The new hotness in the chain restaurant industry is "fast casual" dining—basically fast food places that are a bit more expensive and a bit better than the traditional offerings. Chipotle is the biggest recent business success in this area, but in some ways the most interesting success stories are places like 5 Guys, Shake Shack, Smashburger, and other participants in the so called "better burger" category. They show that you don't really need to invent a whole new genre of restaurant to build a successful business.
So one natural question is what other cuisines are ripe for the kind of explosion of upscaling that we've seen in the burger industry? Sam Oches posits that the answer is pizza and profiles nine newish chains that are trying to dominate the emerging fast casual pizza space.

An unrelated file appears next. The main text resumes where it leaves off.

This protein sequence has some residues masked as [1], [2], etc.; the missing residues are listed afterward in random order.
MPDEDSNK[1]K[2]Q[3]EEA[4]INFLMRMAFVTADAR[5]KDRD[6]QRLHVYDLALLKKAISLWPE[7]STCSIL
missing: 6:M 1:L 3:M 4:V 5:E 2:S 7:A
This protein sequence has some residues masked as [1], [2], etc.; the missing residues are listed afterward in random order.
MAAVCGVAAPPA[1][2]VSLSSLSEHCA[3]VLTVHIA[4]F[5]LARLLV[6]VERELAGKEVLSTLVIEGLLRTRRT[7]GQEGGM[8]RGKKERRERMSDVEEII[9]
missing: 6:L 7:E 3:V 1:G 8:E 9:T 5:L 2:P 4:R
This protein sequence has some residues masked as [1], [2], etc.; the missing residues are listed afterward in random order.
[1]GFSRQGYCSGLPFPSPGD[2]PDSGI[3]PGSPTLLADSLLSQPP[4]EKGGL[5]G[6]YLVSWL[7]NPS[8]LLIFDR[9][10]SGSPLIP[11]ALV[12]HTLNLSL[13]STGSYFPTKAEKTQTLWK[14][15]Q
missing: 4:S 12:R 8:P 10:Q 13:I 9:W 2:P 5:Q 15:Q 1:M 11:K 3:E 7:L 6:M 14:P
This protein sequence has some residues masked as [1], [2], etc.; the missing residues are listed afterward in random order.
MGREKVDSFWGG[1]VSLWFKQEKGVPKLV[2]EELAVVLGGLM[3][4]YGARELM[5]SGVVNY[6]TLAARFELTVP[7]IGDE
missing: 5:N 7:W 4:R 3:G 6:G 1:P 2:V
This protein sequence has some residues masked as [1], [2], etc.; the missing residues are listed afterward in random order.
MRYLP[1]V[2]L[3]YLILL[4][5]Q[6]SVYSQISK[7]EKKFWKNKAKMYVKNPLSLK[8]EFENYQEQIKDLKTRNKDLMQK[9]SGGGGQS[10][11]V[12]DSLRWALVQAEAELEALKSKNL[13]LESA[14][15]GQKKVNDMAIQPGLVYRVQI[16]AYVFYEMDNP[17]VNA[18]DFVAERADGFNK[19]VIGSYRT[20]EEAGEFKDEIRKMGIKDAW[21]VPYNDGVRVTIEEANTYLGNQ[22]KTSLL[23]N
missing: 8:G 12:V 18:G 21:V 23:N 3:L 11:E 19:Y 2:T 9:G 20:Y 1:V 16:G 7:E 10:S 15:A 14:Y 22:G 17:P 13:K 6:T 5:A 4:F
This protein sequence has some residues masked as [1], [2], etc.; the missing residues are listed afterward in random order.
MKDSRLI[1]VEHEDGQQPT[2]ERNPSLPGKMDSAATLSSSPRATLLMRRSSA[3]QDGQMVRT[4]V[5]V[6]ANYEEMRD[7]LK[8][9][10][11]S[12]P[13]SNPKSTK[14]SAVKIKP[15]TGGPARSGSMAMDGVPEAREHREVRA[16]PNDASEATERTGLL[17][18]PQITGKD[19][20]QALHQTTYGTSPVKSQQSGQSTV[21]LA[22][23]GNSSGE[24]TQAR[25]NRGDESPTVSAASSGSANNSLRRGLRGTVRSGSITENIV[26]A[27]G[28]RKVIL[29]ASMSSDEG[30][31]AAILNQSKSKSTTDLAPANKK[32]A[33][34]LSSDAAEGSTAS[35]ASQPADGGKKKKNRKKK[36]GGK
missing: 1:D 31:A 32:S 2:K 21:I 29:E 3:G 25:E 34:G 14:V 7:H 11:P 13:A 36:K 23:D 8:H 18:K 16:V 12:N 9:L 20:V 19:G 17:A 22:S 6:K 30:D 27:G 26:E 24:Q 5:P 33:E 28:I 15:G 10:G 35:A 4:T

They all take advantage of one very significant and very salient fact—it's in the very nature of some of the most traditional forms of pizza making that the pizza is supposed to be cooked very quickly. Not to restart the home-cooked pizza wars, but the basic shape of the story is that Neapolitan pizza cookery is a capital intensive business. You want good crust and good sauce, obviously, but you also need to cook it very fast in a very hot oven. So the whole situation is ideally set up for one in which a business owner places bulk orders of pizza ovens and then cooks personal-sized pizzas at a rapid pace. This is obviously somewhat different from the formats in which Americans have traditionally eaten pizza (delivery, slices) but it makes perfect sense. It's also well-aligned with the fact that even though the best American pizza is still concentrated in the pizza belt where the Italian-American population is large, there's been an enormous growth of interest in quality pizza all around the country over the past decade. People are ready for a pie that, while perhaps not ready to win any awards in New Haven, will be light-years ahead of what Dominoes and Papa Johns have to offer.
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